There are two sides to Netflix’s musical drama The Get Down. First, it presents an idealistic view of young people and their path to stardom.
Teenager Ezekiel Figuero (Justice Smith) plays the piano for Mylene Cruz (Herizen F. Guardiola) in church. He confesses his love for her and she turns him down. Mylene, who has dreams of becoming a big-time singer, fears that being with Ezekiel will just hold her back.
Thanks to her influential uncle Papa Fuerte’s (Jimmy Smits) connections, Mylene meets a record producer and it looks like she might have a shot at becoming the next big thing.
Ezekiel, on the other hand, turns his frustrations to poetry and then, with the help of aspiring deejay Shaolin Fantastic (Shameik Moore), seems on the path to becoming a hip-hop superstar.
The idealism stops here, which is when the show presents its other side: the reality of being young, restless and part of a marginalised community in Brooklyn in 1977, where despicable behaviour is often needed to keep those dreams alive.
Mylene’s ruthless uncle basically blackmails a drug-addicted record producer into getting his niece’s single played on the radio, while Shaolin – or Shao as his friends call him – turns to drugs, sex and violence as the means to get himself a turntable. His risky business helps fuel the ambitions of Ezekiel, Dizzee (Jaden Smith), Ra-ra (Skylan Brooks) and Boo-Boo (T.J. Brown Jr), who comprise up-and-coming hip-hop crew The Fantastic Four Plus One. The show may sound dark and depressing on paper but The Get Down will not make viewers feel like crying their eyes out thanks to its fast pace and vibrant, colourful setting.
This musical drama created by Baz Luhrmann and Stephen Adly Guirgis also has enough charm, humour and twists to keep viewers engrossed. We see The Fantastic Four Plus One learn the art of turntabling from revered deejay Grandmaster Flash (Mamoudou Athie). He appears like a wise kung fu master and refers to his protege Shao as “Grasshopper”. You’ll never look at a purple crayon the same way again after the boys learn its secret.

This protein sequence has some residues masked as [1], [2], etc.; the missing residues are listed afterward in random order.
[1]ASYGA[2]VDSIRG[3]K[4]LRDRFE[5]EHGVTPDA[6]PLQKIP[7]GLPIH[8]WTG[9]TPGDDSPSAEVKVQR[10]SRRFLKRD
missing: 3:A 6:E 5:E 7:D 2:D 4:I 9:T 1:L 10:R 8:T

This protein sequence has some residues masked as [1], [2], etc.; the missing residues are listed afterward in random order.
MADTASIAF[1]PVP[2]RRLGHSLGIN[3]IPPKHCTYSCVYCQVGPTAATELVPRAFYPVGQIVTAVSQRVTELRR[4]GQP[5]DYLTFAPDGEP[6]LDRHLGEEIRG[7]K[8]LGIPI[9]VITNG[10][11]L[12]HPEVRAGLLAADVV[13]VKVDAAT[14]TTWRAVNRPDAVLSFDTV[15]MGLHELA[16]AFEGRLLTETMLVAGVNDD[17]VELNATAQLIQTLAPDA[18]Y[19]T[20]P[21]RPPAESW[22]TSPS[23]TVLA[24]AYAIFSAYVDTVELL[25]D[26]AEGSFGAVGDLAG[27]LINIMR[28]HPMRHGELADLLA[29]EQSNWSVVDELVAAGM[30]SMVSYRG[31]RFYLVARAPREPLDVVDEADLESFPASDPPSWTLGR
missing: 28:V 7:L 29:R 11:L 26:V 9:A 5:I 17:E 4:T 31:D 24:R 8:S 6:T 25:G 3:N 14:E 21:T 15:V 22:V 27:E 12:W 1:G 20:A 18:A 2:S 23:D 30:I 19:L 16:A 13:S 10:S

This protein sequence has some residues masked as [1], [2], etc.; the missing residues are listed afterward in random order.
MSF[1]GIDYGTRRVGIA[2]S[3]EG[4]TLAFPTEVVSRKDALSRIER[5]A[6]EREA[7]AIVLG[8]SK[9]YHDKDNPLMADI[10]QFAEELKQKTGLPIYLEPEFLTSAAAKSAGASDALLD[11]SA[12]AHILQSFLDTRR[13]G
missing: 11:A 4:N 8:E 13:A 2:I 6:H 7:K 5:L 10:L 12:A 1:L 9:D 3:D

Soaring soulful numbers courtesy of Mylene and fantastic rap performances from The Fantastic Four Plus One also add to the series’ appeal.
Look out for Ezekiel’s emotional delivery of a poem about the death of his mother in the first episode. There’s also stunning visual art in the form of graffiti done by Shao and Dizzee.
These are all examples of how The Get Down shows its characters using art as a medium to forget about growing pains and the harsh reality of living in an economically-challenged urban area.
However, the show can also get lost in its own frenzy.
The first episode Where There Is Ruin, There Is Hope For A Treasure is directed by Luhrman and the filmmaker (Moulin Rouge, The Great Gatsby) employs his trademark over-the-top visual style, fast cuts and extreme closeups quite frequently.
Besides the love story of Ezekiel and Mylene, there is also social commentary on class, race and politics.
Oh, and did we mention gangsters? While Papa Fuerte makes deals with politicians to deliver votes from the community, he’s also in cahoots with gangsters who burn down buildings for insurance money. Ezekiel also tries to save Mylene from flamboyant gangster Cadillac (Yahya Abdul-Mateen II), the song of a drug lord, in a disco dance-off.
Oh, Shao is also sleeping with another drug lord, Fat Annie (Lillias White), for money. And let’s not even talk about how Ezekiel and Shao are plotting to steal from Cadillac.
Having so many different characters and scandalous telenovela-like developments, coupled with MTV-style delivery, may turn some viewers off.
But if you are patient enough to wade through all the frenzy, then The Get Down is a rewarding experience with many layers to its simple, timeless story about a pair of star-crossed lovers.
If you’re a hopeless romantic like Ezekiel, you can surely relate to his heartache, while dreamers can relate to the ambitious Mylene, who wants to leave Brooklyn for the bright lights of New York City. Despite his questionable methods, Papa Fuerte is only doing what he can to ensure his community gets affordable housing. And Shao, just like everyone else, has the stars in his eyes.
Feel the music, experience the colours and get lost in The Get Down’s beautiful mess.
All six episodes of The Get Down are available on Netflix.